The literature examining the impact of state regulation on health insurance coverage has expanded significantly in the last decade. The earliest research investigates the effect of state benefit mandates on employer offer of coverage and, later, on coverage of the population.1 More recent research examines the impact of other types of regulation -- guaranteed issue and renewal, and rate regulation. All of these studies investigate the impact of the states’ access regulation prior to implementation of the federal Health Insurance Portability and Accountability Act (HIPAA).
Despite advocates’ hopes that health insurance access laws might improve overall rates of health insurance coverage, the preponderance of the research literature finds that comprehensive reforms have little net impact on the general rate of coverage among the population. However, such regulation may affect the risk composition of the insured population (that is, older people and people with health problems may gain coverage while younger, healthier people may drop coverage), and different forms of regulation may have different levels and direction of impact.
This research attempts to improve on past studies of regulatory impacts on coverage in two ways. First, in contrast to past studies of the impact of regulation on coverage, we construct continuous variables to measure the restrictiveness of rate regulation and statutory limits on the length of preexisting condition exclusions in the group and individual health insurance markets, and we consider each market separately. By constructing continuous regulation variables where possible, we are able to overcome some of the statistical difficulties that have constrained other research studies of health insurance regulation. Specifically, we are able to understand the impacts of different types of regulation and also the impact of less or more restrictive regulation in each market.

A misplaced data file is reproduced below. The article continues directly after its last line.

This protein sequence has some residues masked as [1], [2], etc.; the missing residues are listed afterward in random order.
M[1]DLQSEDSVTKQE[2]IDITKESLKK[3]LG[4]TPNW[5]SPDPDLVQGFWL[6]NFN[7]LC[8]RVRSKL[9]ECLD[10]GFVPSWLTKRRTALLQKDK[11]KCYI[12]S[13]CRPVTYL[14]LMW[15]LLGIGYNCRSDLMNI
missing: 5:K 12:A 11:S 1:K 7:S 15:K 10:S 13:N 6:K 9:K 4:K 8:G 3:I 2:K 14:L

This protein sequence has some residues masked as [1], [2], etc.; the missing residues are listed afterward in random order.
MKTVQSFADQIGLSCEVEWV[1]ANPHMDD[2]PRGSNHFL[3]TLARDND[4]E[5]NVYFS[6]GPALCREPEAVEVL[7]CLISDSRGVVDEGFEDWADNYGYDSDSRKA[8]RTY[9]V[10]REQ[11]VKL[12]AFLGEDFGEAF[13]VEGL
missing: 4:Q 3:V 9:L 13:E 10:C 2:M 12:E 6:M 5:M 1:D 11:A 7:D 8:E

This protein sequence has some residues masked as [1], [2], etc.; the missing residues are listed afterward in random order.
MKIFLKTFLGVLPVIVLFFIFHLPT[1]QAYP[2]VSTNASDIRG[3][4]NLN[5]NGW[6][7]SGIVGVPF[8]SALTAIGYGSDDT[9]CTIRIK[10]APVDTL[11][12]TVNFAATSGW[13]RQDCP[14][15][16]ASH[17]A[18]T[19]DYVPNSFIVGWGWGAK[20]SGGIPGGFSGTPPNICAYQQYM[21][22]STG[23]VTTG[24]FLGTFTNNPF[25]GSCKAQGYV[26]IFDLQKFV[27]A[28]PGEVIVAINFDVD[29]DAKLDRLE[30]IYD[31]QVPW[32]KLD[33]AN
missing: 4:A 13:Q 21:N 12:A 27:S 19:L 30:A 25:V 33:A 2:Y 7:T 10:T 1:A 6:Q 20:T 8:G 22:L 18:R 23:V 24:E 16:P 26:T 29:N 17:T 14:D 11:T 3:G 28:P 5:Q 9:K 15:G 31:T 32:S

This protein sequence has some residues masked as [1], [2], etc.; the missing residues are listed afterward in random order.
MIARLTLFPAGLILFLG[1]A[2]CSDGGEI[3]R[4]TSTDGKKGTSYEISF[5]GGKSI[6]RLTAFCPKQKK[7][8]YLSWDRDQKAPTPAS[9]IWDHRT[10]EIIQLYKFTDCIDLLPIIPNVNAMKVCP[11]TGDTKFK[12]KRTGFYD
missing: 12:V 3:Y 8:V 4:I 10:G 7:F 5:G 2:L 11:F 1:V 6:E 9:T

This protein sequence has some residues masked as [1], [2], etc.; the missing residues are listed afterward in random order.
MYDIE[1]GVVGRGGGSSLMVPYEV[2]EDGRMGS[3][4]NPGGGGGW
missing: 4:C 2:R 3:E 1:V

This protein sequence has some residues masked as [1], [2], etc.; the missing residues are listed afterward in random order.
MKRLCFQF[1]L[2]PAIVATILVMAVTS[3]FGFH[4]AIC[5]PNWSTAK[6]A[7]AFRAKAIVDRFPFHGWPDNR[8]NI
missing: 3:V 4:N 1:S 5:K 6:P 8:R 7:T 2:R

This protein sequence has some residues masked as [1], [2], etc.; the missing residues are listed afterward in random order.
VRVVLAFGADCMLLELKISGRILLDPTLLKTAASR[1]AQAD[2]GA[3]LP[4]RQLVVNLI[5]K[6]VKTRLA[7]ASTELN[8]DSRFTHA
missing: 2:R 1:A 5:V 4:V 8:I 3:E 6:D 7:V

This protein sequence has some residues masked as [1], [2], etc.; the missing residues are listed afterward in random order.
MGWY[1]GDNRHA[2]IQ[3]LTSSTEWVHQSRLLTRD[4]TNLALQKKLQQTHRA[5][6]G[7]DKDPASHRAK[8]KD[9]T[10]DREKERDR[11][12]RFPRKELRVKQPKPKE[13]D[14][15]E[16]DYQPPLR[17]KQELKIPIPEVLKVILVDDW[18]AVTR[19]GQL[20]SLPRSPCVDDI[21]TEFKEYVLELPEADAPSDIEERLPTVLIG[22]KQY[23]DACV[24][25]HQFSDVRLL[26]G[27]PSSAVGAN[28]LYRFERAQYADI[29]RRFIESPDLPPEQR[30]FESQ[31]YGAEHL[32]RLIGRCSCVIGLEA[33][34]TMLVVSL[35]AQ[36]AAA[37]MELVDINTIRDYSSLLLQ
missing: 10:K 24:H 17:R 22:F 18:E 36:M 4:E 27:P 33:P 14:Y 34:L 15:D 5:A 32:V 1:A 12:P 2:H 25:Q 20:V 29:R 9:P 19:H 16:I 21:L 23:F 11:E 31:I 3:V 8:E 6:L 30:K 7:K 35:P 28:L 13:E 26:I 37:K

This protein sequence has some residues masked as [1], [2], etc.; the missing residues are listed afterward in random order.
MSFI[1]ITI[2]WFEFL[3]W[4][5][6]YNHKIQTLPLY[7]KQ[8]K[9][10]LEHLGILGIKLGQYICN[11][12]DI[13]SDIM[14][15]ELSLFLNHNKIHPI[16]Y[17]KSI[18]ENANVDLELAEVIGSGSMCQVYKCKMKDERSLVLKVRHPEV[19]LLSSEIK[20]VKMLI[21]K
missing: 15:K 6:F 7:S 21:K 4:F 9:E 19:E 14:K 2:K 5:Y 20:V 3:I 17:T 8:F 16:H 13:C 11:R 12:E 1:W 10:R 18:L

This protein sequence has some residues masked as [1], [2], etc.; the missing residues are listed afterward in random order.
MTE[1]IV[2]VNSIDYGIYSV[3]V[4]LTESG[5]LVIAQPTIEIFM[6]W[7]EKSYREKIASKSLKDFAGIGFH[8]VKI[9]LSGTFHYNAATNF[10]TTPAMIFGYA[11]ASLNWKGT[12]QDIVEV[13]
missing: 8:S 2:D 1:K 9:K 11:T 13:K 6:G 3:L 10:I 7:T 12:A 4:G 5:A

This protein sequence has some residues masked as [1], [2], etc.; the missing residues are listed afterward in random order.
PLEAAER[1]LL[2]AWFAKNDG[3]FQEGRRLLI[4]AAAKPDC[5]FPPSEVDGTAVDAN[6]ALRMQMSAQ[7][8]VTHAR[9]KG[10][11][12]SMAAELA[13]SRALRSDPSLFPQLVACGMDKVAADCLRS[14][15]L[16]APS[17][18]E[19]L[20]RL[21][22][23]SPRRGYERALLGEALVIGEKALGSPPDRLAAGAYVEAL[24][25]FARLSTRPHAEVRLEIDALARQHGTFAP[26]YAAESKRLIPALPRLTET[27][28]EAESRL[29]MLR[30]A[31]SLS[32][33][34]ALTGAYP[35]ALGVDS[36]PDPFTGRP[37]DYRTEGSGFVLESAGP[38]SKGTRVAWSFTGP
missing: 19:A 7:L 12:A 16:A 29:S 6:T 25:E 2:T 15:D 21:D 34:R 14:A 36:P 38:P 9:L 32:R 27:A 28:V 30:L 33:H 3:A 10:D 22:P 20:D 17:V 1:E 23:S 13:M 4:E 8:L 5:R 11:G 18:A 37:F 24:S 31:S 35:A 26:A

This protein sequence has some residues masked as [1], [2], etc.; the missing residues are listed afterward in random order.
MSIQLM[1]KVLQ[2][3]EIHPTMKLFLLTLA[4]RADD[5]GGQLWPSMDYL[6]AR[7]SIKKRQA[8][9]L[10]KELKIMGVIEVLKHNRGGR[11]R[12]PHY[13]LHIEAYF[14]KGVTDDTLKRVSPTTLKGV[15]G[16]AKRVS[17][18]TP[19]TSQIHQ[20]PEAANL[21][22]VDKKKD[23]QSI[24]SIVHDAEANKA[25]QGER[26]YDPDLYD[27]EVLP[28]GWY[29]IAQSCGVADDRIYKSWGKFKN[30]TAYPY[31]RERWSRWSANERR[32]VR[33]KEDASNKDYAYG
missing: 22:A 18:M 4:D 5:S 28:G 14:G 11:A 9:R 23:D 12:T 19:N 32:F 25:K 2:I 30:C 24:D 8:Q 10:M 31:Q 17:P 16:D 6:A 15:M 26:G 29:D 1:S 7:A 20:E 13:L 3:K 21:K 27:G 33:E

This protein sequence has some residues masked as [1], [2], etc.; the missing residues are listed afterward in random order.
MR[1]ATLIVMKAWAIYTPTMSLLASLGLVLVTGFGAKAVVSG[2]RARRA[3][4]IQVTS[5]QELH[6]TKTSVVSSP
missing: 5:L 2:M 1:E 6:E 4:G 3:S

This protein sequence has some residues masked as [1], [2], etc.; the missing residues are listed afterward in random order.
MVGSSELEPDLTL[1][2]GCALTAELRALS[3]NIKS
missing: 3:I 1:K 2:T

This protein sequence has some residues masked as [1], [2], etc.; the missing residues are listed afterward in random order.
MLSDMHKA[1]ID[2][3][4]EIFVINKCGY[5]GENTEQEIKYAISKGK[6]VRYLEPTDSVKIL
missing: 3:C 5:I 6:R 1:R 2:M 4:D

Second, we look at the potential role of competition among insurers in explaining changes in health insurance coverage. In an earlier research paper (Chollet, Kirk and Simon, 2000), we investigated the change in the structure of health insurance markets that followed a change in regulation. That research found some impact of selected types of regulation on the number of insurers and concentration in the group market. In the individual market, regulation appeared to affect industry concentration and commercial insurers’ market share. These findings suggest that access regulation may affect insurance prices — and therefore coverage — both indirectly (by affecting some aspects of market structure) and directly (as insurers anticipate or experience changes in revenues or medical losses due to regulation). In this paper, we extend existing research by investigating the impact of regulation on group and individual health insurance coverage, controlling for the potential effects of market structure.
The paper is organized as follows. In Section 2, we offer a brief review of the recent literature that estimates the impact of state regulation on the probability of employer group coverage among workers or among the entire population under age 65. In Sections 3, we describe our research design, data and methods. In sections 4 and 5, we present our findings related to the small-group market and the individual market, respectively. We summarize the paper and present our conclusions in Section 6.